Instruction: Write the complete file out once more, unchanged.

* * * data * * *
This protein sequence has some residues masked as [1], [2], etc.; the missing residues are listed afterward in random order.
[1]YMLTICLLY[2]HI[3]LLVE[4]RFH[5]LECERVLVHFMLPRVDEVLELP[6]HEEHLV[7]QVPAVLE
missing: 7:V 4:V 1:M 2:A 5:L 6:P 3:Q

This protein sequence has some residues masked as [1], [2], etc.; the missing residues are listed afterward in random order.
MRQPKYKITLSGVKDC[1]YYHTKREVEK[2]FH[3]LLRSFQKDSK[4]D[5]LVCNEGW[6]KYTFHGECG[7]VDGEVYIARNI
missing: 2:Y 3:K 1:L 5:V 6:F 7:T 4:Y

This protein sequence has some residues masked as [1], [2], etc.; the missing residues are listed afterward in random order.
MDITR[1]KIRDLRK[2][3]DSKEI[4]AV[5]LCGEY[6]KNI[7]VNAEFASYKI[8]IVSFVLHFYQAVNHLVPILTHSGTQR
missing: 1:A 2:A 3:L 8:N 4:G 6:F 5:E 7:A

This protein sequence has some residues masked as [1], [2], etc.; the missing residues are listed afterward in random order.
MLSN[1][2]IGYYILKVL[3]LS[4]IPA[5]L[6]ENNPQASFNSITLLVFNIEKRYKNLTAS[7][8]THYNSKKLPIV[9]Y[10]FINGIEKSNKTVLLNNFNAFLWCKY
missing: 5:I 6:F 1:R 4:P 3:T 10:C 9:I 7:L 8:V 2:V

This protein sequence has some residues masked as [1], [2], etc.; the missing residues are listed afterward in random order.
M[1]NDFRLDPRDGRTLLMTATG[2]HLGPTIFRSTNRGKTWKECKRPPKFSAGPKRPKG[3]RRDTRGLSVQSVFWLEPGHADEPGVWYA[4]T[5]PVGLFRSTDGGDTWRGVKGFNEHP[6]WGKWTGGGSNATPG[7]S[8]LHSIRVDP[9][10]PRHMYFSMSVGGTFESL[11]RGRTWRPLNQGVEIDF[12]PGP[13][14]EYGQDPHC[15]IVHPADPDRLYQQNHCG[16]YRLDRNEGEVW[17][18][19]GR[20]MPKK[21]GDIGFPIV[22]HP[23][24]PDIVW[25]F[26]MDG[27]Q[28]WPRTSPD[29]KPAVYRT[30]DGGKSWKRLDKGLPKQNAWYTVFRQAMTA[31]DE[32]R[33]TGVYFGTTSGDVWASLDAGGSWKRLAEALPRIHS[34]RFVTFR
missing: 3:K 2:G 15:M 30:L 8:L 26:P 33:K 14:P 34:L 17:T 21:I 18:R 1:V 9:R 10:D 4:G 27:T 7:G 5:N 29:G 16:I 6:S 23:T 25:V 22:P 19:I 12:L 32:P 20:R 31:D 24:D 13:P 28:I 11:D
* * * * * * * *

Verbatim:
This protein sequence has some residues masked as [1], [2], etc.; the missing residues are listed afterward in random order.
[1]YMLTICLLY[2]HI[3]LLVE[4]RFH[5]LECERVLVHFMLPRVDEVLELP[6]HEEHLV[7]QVPAVLE
missing: 7:V 4:V 1:M 2:A 5:L 6:P 3:Q

This protein sequence has some residues masked as [1], [2], etc.; the missing residues are listed afterward in random order.
MRQPKYKITLSGVKDC[1]YYHTKREVEK[2]FH[3]LLRSFQKDSK[4]D[5]LVCNEGW[6]KYTFHGECG[7]VDGEVYIARNI
missing: 2:Y 3:K 1:L 5:V 6:F 7:T 4:Y

This protein sequence has some residues masked as [1], [2], etc.; the missing residues are listed afterward in random order.
MDITR[1]KIRDLRK[2][3]DSKEI[4]AV[5]LCGEY[6]KNI[7]VNAEFASYKI[8]IVSFVLHFYQAVNHLVPILTHSGTQR
missing: 1:A 2:A 3:L 8:N 4:G 6:F 5:E 7:A

This protein sequence has some residues masked as [1], [2], etc.; the missing residues are listed afterward in random order.
MLSN[1][2]IGYYILKVL[3]LS[4]IPA[5]L[6]ENNPQASFNSITLLVFNIEKRYKNLTAS[7][8]THYNSKKLPIV[9]Y[10]FINGIEKSNKTVLLNNFNAFLWCKY
missing: 5:I 6:F 1:R 4:P 3:T 10:C 9:I 7:L 8:V 2:V

This protein sequence has some residues masked as [1], [2], etc.; the missing residues are listed afterward in random order.
M[1]NDFRLDPRDGRTLLMTATG[2]HLGPTIFRSTNRGKTWKECKRPPKFSAGPKRPKG[3]RRDTRGLSVQSVFWLEPGHADEPGVWYA[4]T[5]PVGLFRSTDGGDTWRGVKGFNEHP[6]WGKWTGGGSNATPG[7]S[8]LHSIRVDP[9][10]PRHMYFSMSVGGTFESL[11]RGRTWRPLNQGVEIDF[12]PGP[13][14]EYGQDPHC[15]IVHPADPDRLYQQNHCG[16]YRLDRNEGEVW[17][18][19]GR[20]MPKK[21]GDIGFPIV[22]HP[23][24]PDIVW[25]F[26]MDG[27]Q[28]WPRTSPD[29]KPAVYRT[30]DGGKSWKRLDKGLPKQNAWYTVFRQAMTA[31]DE[32]R[33]TGVYFGTTSGDVWASLDAGGSWKRLAEALPRIHS[34]RFVTFR
missing: 3:K 2:G 15:M 30:L 8:L 26:P 33:K 14:P 34:L 17:T 21:I 18:R 1:V 9:R 10:D 4:G 27:T 7:G 5:N 29:G 16:I 6:S 23:T 25:V 22:P 19:I 12:L 32:P 20:R 31:D 24:D 13:P 28:I 11:D